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Samsung Should Have Notified CPSC of Galaxy Note 7 Recall Agency Says Cynthia Diaz Shephard

Sep 21, 2016

The Consumer Product Safety Commission (CPSC) is criticizing the way Samsung handled its recall of the Galaxy Note 7. The newly released phone poses a fire hazard because of its defective lithium-ion battery, which can overheat and explode. Samsung, based in South Korea, announced the recall on Sept. 2. The company said it was halting all sales of the Galaxy Note 7 because it received 35 reports of the phone catching on fire due to a battery defect.

In an interview with CNBC's "Squawk Alley", CPSC Chairman Elliot Kaye says that companies need to inform the agency before announcing the recall to the public. The recall became official when it was announced by the CPSC on Sept. 15. The problem is that the lithium-ion battery can overheat and catch fire. The defect puts users at risk for burns, and can lead to property damage.

According to Law360, the recall affects all 10 countries where the Galaxy Note 7 is sold. "Thankfully we're in a place now where we do have a good remedy in place, which is a refund for the replacement," Kaye said in his "Squawk Alley" interview.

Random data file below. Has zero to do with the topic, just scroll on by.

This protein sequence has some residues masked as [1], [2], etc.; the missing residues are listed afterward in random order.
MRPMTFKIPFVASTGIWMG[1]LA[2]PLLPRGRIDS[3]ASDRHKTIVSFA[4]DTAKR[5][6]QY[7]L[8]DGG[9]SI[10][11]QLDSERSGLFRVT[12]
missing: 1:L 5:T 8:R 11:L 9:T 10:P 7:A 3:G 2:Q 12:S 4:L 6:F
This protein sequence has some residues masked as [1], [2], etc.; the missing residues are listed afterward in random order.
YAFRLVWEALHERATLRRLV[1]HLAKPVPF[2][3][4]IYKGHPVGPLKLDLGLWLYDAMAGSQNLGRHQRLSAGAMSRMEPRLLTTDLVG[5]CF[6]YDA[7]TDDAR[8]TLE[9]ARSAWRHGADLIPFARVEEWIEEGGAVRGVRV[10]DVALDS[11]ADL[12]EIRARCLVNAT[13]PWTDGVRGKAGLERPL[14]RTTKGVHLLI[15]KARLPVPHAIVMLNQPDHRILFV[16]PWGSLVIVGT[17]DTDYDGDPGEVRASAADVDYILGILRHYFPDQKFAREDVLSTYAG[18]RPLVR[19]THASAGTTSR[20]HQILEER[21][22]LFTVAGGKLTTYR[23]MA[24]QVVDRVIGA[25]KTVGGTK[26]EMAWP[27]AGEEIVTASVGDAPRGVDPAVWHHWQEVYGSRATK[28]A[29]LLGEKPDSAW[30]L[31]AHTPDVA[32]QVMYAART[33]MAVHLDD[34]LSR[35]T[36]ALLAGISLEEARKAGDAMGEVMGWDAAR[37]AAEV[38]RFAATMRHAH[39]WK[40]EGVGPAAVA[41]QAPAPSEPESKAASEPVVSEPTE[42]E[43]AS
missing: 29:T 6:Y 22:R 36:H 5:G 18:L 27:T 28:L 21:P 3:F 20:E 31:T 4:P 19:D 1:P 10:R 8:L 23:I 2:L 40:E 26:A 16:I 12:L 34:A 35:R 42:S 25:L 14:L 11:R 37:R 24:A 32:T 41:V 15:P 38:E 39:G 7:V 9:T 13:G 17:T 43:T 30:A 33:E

The Note 7 was considered to be one of the most exciting devices released this year. Samsung "rethought the Galaxy Note from every angle," according to its website. The new phone is sleeker than other models and included an "iris-scanning" feature that lets users unlock their phones with their eyes. Only weeks after the phone was released, however, photos of burnt phones surfaces on the internet.

Kaye predicts that there will be more problems with lithium-ion batteries in the future given their ubiquitous nature in consumer products. "Consumer demand drives smaller, thinner devices, and manufacturers under a lot of pressure to meet those specs on a very tight timeline," he said. He said the CPSC will be working with the industry to see how they can prevent lithium-ion hazards in the future.

Kaye says the Note 7 recall echoes a recent recall of half a million hover boards this past summer for the same issue. "My sense is that we're probably going to end up seeing more of this, and that's certainly a concern of mine," he said.

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